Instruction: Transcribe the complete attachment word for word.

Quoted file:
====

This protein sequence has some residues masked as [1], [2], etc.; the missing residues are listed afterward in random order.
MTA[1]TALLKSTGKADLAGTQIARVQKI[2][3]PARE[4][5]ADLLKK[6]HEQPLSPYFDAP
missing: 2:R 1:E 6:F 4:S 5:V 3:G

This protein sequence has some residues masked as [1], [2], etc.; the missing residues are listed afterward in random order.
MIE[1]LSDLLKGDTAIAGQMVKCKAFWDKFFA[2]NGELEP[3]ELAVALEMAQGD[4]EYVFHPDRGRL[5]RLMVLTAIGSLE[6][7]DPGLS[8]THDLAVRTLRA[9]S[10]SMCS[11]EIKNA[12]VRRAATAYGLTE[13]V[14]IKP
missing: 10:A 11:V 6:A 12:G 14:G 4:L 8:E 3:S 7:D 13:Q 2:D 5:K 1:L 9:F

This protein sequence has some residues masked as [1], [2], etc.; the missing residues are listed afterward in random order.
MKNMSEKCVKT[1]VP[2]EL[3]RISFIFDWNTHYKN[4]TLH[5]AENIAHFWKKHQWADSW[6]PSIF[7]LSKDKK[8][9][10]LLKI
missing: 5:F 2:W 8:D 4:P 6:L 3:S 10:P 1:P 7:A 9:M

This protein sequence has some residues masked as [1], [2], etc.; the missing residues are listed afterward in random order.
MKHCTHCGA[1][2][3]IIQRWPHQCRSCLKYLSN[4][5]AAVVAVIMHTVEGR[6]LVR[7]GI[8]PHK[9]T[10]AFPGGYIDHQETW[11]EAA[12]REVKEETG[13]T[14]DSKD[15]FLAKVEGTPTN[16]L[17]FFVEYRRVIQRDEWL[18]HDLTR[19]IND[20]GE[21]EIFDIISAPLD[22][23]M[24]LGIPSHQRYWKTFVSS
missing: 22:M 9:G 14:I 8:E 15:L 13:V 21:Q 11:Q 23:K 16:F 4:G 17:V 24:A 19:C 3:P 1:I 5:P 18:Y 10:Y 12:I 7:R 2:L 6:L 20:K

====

This protein sequence has some residues masked as [1], [2], etc.; the missing residues are listed afterward in random order.
MTA[1]TALLKSTGKADLAGTQIARVQKI[2][3]PARE[4][5]ADLLKK[6]HEQPLSPYFDAP
missing: 2:R 1:E 6:F 4:S 5:V 3:G

This protein sequence has some residues masked as [1], [2], etc.; the missing residues are listed afterward in random order.
MIE[1]LSDLLKGDTAIAGQMVKCKAFWDKFFA[2]NGELEP[3]ELAVALEMAQGD[4]EYVFHPDRGRL[5]RLMVLTAIGSLE[6][7]DPGLS[8]THDLAVRTLRA[9]S[10]SMCS[11]EIKNA[12]VRRAATAYGLTE[13]V[14]IKP
missing: 10:A 11:V 6:A 12:G 14:G 4:L 8:E 3:S 7:D 13:Q 2:D 5:K 1:L 9:F

This protein sequence has some residues masked as [1], [2], etc.; the missing residues are listed afterward in random order.
MKNMSEKCVKT[1]VP[2]EL[3]RISFIFDWNTHYKN[4]TLH[5]AENIAHFWKKHQWADSW[6]PSIF[7]LSKDKK[8][9][10]LLKI
missing: 5:F 2:W 8:D 4:P 6:L 3:S 10:P 1:P 7:A 9:M

This protein sequence has some residues masked as [1], [2], etc.; the missing residues are listed afterward in random order.
MKHCTHCGA[1][2][3]IIQRWPHQCRSCLKYLSN[4][5]AAVVAVIMHTVEGR[6]LVR[7]GI[8]PHK[9]T[10]AFPGGYIDHQETW[11]EAA[12]REVKEETG[13]T[14]DSKD[15]FLAKVEGTPTN[16]L[17]FFVEYRRVIQRDEWL[18]HDLTR[19]IND[20]GE[21]EIFDIISAPLD[22][23]M[24]LGIPSHQRYWKTFVSS
missing: 22:M 9:G 14:I 8:E 15:L 13:V 21:Q 11:Q 23:K 16:F 4:G 17:V 24:A 19:C 3:P 1:I 5:P 18:Y 10:Y 12:I 7:R 2:L 6:L 20:K